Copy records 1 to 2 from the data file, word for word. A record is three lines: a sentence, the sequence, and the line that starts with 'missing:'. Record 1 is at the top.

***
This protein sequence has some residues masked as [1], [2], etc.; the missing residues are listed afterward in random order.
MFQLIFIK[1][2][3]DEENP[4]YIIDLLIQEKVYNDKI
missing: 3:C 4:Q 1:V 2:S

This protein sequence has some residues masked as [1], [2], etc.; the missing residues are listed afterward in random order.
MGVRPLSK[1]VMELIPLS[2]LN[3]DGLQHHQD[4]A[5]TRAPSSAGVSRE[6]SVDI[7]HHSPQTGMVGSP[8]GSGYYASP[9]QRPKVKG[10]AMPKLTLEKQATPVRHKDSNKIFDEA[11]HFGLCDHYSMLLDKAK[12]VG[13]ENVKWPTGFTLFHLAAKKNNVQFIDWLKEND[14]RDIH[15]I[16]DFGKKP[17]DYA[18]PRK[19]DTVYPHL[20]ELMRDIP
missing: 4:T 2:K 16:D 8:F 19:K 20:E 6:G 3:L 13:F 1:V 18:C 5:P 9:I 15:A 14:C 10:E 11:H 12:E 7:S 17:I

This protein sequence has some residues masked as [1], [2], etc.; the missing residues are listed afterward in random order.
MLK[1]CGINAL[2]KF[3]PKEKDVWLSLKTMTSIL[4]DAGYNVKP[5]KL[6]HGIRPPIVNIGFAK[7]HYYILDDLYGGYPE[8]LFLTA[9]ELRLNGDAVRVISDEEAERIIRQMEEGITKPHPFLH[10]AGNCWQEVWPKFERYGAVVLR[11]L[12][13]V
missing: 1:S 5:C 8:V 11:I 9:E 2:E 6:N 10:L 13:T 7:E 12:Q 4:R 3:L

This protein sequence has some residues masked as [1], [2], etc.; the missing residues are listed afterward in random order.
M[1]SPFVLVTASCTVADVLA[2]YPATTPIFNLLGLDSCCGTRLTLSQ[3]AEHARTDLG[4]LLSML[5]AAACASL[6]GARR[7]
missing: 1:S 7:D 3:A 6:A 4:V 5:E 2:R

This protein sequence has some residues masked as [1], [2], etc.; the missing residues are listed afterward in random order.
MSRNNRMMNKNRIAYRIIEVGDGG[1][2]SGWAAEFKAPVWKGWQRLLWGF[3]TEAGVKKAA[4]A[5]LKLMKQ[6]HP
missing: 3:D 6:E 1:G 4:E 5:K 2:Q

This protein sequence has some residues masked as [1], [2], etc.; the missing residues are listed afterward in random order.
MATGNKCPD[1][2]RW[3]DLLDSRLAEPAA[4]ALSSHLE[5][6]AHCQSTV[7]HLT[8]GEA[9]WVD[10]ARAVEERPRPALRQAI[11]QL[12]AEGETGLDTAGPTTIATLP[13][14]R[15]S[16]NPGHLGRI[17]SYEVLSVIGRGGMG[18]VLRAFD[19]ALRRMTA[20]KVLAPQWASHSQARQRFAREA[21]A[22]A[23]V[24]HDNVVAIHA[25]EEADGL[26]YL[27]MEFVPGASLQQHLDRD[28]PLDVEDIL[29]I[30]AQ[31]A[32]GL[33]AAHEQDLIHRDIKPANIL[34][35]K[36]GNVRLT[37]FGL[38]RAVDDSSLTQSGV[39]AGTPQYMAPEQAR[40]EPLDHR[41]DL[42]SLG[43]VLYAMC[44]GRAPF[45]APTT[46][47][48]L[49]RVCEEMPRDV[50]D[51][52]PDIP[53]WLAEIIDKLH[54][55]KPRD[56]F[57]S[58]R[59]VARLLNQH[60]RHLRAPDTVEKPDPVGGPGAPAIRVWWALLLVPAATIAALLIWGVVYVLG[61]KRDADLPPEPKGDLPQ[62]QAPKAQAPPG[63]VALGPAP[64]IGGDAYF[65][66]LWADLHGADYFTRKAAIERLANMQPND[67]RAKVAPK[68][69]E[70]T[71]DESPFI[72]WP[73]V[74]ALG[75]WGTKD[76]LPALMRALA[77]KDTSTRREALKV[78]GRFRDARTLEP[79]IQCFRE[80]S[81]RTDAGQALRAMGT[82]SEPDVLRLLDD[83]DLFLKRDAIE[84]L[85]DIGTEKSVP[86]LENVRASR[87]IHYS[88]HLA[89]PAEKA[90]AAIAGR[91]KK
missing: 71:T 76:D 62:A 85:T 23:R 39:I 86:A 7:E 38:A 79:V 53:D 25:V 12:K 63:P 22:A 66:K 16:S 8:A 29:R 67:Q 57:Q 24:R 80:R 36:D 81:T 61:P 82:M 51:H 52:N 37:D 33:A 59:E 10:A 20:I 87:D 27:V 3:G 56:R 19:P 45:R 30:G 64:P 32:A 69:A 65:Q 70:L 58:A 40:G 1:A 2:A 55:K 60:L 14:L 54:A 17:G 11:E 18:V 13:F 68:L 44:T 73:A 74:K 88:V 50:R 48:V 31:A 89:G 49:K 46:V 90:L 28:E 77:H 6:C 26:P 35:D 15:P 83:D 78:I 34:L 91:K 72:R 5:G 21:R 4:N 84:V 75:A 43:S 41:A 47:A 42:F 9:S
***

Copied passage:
This protein sequence has some residues masked as [1], [2], etc.; the missing residues are listed afterward in random order.
MFQLIFIK[1][2][3]DEENP[4]YIIDLLIQEKVYNDKI
missing: 3:C 4:Q 1:V 2:S

This protein sequence has some residues masked as [1], [2], etc.; the missing residues are listed afterward in random order.
MGVRPLSK[1]VMELIPLS[2]LN[3]DGLQHHQD[4]A[5]TRAPSSAGVSRE[6]SVDI[7]HHSPQTGMVGSP[8]GSGYYASP[9]QRPKVKG[10]AMPKLTLEKQATPVRHKDSNKIFDEA[11]HFGLCDHYSMLLDKAK[12]VG[13]ENVKWPTGFTLFHLAAKKNNVQFIDWLKEND[14]RDIH[15]I[16]DFGKKP[17]DYA[18]PRK[19]DTVYPHL[20]ELMRDIP
missing: 4:T 2:K 16:D 8:F 19:K 20:E 6:G 3:L 13:F 1:V 18:C 5:P 9:I 15:A 14:C 10:E 11:H 12:E 7:S 17:I